If you spot a small sore, with red edges and yellowish colour in the middle, in your child's mouth, you may have a case of a baby mouth ulcer.
And what's that? You may be guessing. Well, baby mouth ulcers are related to a condition called gingivostomatitis, which is caused by a viral infection that generally strikes during childhood. And that's not surprising at all, since babies and little kids tend to suck on many objects, their dirty hands and feet, allowing for hotbeds of viruses to spread through.
Most children get baby mouth ulcer because of the herpes simplex virus type 1 (HSV-1), the hand-foot-and-mouth disease, caused by the coxsackievirus, which is also responsible for herpangina, another mouth infection.
If you wonder what can happen to your child when having baby mouth ulcers and what you can do to treat them, stick to this article.
What are the symptoms of a baby mouth ulcer?
As noted above, the sores, which are no bigger than 5 millimetres in diameter, are the clearest symptom. They can cluster and be located outside or inside the lips, inside of your baby's cheeks, in the back of his mouth, the tongue, tonsils and the soft palate. The sores, which are usually very painful and may keep your baby from eating and sleeping well, can be accompanied by other symptoms, such as swollen and bleeding gums, excess drooling, irritability, high fever and bad breath. Plus, in severe cases, your little one's lymph nodes, found on the sides of the neck, may be inflamed.
What can I do to relieve him?
For a start, forget about using antibiotics, because these baby mouth ulcers are caused by virus. Yes, it may sound obvious, but some people end up misusing them. That said, these are the most common treatments to fight mouth infections in babies:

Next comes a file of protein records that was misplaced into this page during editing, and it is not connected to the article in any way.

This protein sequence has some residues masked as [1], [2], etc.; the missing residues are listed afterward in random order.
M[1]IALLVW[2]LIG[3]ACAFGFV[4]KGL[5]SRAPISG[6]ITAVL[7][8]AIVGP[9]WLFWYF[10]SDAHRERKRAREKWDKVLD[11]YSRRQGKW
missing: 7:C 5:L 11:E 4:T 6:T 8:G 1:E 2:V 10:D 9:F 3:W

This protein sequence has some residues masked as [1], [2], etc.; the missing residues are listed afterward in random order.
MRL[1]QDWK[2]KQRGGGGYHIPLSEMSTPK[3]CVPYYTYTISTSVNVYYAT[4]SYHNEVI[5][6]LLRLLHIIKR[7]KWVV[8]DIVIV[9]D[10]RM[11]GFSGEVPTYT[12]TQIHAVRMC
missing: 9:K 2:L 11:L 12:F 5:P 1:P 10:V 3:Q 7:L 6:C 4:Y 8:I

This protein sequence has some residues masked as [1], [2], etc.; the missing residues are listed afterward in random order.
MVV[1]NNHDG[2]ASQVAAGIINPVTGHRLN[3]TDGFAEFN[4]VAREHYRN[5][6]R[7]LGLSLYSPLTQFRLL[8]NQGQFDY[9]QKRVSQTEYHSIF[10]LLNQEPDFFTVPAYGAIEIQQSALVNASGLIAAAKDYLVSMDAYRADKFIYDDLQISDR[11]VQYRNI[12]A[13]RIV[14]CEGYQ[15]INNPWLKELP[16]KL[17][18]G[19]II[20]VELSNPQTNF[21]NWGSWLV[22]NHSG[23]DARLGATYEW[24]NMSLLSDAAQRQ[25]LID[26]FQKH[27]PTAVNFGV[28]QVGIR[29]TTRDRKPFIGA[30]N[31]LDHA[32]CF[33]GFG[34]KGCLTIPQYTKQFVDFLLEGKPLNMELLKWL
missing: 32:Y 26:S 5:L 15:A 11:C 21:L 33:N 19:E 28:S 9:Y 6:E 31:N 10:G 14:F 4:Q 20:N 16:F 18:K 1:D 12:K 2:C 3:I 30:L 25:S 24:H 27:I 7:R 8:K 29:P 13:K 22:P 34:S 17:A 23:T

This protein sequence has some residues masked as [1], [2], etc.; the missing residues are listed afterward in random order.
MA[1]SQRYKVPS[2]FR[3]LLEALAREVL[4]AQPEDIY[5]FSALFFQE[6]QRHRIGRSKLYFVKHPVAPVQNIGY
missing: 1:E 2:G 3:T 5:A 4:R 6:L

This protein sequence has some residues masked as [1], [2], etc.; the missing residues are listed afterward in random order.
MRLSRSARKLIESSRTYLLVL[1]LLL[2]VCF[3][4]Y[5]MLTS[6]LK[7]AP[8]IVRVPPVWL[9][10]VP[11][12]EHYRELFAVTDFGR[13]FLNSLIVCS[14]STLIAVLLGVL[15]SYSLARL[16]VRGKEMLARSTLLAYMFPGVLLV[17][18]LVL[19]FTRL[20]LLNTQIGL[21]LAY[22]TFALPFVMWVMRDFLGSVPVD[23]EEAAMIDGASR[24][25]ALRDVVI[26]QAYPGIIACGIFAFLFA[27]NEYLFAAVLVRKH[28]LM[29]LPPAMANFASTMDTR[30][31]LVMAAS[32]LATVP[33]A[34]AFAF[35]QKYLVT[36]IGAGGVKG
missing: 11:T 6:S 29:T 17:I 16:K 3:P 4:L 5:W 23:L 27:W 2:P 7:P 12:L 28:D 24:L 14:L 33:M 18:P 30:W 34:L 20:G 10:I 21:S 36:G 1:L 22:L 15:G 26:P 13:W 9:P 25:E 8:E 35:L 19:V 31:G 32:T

- Acetaminophen: such a pain reliever, adapted to infants, can help him cope with the pain and lower the fever, and so can ibuprofen. If your little one is under 3 months old, follow your doctor's advice. You could also provide him with oral gel to treat the sores. Ah, and avoid using aspirin at all costs, as it can trigger Reye's syndrome, a rare but very serious condition that causes swelling in the brain and the liver.
- Fluids and more fluids: when a baby has painful sores in his mouth, eating is the least thing he may want to do. And, of course, that can lead to other problems, like dehydration. Don't hesitate to give him extra doses of milk or formula, along with noncarbonated drinks if he's more than four months old. If he doesn't take any liquid or pee for more than six hours, he could be at a high risk of dehydration.
Encourage your child to eat by giving him mashed foods, like mashed potatoes, applesauce, yoghurt and other soft foods, so that he doesn't have to chew on them, which could worsen his pain. Avoid salty products, as they could cause him a burning feeling.
When to worry about baby mouth ulcer
Though this is pretty rare, there are times when a viral infection caused by herpes can also affect your child's eyes, which is known as herpes simplex keratitis and requires immediate medical attention, as it can provoke eye damage. You should also take your child to the doctor if you notice any signs of dehydration, like dry mouth, decreased number of wet nappies, sleepiness and less elasticity in the baby's skin.
Typically, baby mouth ulcer clears up on its own, above all when the child is properly treated. However, if the sores last more than two weeks and the condition includes symptoms like fever, swollen lymph nodes and rash, it's time to call the doctor.
All in all, baby mouth ulcer can be a little heart-breaking, as it's not easy for parents to see their children in such conditions, with their mouths full of nasty sores that cause them so much discomfort. Nevertheless, keep in mind that, by being so visible, the sores are also far easier to detect and treat. If you follow the right steps, your baby will be smiling again before you know it.